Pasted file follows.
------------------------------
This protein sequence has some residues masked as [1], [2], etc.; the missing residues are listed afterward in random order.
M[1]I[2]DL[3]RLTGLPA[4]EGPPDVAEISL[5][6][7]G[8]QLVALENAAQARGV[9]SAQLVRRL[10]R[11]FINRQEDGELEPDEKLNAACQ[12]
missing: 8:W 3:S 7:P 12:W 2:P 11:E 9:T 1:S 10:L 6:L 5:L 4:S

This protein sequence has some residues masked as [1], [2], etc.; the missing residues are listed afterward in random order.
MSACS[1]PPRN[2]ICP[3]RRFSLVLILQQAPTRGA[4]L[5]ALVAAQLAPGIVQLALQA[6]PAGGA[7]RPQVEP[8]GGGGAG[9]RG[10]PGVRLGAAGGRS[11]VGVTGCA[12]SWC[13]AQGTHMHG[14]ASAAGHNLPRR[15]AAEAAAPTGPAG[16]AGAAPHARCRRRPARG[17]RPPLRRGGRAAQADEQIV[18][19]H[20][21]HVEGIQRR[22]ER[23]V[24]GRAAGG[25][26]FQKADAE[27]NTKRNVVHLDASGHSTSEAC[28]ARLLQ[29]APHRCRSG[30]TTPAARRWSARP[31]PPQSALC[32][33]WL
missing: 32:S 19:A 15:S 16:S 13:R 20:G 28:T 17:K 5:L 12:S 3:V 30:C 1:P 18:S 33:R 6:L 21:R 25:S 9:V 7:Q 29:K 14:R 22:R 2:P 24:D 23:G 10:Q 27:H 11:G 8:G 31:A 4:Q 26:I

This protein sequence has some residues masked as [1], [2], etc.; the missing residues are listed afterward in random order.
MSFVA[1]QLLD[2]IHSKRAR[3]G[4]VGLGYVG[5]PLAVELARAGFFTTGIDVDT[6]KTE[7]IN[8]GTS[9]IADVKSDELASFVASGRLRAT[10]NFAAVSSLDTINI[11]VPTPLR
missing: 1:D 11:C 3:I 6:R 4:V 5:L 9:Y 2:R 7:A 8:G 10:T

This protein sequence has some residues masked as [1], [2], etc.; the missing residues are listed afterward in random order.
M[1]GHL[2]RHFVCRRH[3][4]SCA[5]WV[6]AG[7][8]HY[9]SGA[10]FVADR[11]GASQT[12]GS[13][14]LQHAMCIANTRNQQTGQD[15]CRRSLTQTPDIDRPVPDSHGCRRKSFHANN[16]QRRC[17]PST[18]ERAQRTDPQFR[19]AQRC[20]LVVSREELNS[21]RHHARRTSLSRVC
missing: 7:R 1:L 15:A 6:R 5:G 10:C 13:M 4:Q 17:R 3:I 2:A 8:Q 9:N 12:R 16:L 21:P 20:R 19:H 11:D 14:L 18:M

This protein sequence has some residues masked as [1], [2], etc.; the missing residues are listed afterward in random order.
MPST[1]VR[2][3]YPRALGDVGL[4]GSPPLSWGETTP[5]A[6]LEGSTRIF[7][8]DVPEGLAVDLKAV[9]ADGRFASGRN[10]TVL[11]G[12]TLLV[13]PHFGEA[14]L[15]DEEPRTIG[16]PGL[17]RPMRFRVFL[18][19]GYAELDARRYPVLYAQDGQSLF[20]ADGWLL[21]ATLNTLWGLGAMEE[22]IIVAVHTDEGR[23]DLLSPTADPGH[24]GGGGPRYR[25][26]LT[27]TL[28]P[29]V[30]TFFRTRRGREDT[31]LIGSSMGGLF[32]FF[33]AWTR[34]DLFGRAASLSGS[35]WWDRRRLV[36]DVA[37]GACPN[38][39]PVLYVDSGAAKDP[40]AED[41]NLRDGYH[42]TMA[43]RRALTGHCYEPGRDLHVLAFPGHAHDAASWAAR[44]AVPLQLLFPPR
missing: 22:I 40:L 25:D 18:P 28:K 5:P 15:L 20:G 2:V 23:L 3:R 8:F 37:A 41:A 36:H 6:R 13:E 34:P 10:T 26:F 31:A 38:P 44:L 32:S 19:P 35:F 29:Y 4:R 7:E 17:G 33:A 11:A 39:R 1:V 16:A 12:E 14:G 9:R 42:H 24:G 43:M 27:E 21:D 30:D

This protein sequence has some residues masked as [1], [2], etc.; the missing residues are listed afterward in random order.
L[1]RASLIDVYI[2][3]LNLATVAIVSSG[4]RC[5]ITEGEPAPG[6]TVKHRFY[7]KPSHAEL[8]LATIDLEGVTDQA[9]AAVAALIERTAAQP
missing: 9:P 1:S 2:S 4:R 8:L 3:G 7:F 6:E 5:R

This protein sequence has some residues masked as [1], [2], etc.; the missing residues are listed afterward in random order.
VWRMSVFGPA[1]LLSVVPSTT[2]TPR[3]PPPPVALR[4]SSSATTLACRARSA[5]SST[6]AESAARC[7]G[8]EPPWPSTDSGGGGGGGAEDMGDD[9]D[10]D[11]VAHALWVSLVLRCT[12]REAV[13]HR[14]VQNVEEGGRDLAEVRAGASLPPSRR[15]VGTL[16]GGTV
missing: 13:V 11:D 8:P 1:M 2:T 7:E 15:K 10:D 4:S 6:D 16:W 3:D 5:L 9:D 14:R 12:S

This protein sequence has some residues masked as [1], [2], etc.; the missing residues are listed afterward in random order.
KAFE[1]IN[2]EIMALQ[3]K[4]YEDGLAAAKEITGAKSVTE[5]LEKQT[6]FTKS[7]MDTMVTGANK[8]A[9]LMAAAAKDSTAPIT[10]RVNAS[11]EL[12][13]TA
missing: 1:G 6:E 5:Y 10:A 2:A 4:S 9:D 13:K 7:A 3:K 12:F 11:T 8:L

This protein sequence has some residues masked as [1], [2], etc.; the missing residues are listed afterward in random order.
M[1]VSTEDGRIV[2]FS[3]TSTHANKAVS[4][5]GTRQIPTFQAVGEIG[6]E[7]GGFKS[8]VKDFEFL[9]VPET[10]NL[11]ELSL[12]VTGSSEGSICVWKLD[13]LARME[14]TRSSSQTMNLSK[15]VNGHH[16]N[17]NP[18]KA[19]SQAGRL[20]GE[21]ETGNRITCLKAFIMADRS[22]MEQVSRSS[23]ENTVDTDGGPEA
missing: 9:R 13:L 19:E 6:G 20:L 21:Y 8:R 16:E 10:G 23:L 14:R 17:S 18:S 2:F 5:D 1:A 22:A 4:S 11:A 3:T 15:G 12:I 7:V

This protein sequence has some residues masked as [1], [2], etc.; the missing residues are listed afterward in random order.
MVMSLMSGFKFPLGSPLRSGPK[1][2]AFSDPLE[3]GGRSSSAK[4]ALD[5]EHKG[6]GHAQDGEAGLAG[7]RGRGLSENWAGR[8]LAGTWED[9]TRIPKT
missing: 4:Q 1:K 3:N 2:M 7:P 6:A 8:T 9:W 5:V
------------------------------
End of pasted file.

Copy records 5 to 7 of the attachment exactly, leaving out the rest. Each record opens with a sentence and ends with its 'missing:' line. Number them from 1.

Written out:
This protein sequence has some residues masked as [1], [2], etc.; the missing residues are listed afterward in random order.
MPST[1]VR[2][3]YPRALGDVGL[4]GSPPLSWGETTP[5]A[6]LEGSTRIF[7][8]DVPEGLAVDLKAV[9]ADGRFASGRN[10]TVL[11]G[12]TLLV[13]PHFGEA[14]L[15]DEEPRTIG[16]PGL[17]RPMRFRVFL[18][19]GYAELDARRYPVLYAQDGQSLF[20]ADGWLL[21]ATLNTLWGLGAMEE[22]IIVAVHTDEGR[23]DLLSPTADPGH[24]GGGGPRYR[25][26]LT[27]TL[28]P[29]V[30]TFFRTRRGREDT[31]LIGSSMGGLF[32]FF[33]AWTR[34]DLFGRAASLSGS[35]WWDRRRLV[36]DVA[37]GACPN[38][39]PVLYVDSGAAKDP[40]AED[41]NLRDGYH[42]TMA[43]RRALTGHCYEPGRDLHVLAFPGHAHDAASWAAR[44]AVPLQLLFPPR
missing: 22:I 40:L 25:D 18:P 28:K 5:P 15:L 20:G 2:V 23:L 3:R 8:F 37:A 41:A 36:H 6:R 13:E 34:P 10:T 26:F 31:A 38:P 44:L 32:S 19:P 35:F 29:Y 4:R 7:E 17:G 33:A 11:A 39:R 1:V 16:A 12:E 14:G 9:R 42:H 24:G 43:M 27:E 21:D 30:D

This protein sequence has some residues masked as [1], [2], etc.; the missing residues are listed afterward in random order.
L[1]RASLIDVYI[2][3]LNLATVAIVSSG[4]RC[5]ITEGEPAPG[6]TVKHRFY[7]KPSHAEL[8]LATIDLEGVTDQA[9]AAVAALIERTAAQP
missing: 9:P 1:S 2:S 4:R 8:L 3:G 7:F 6:E 5:R

This protein sequence has some residues masked as [1], [2], etc.; the missing residues are listed afterward in random order.
VWRMSVFGPA[1]LLSVVPSTT[2]TPR[3]PPPPVALR[4]SSSATTLACRARSA[5]SST[6]AESAARC[7]G[8]EPPWPSTDSGGGGGGGAEDMGDD[9]D[10]D[11]VAHALWVSLVLRCT[12]REAV[13]HR[14]VQNVEEGGRDLAEVRAGASLPPSRR[15]VGTL[16]GGTV
missing: 13:V 11:D 8:P 1:M 2:T 7:E 15:K 10:D 4:S 6:D 16:W 3:D 5:L 9:D 14:R 12:S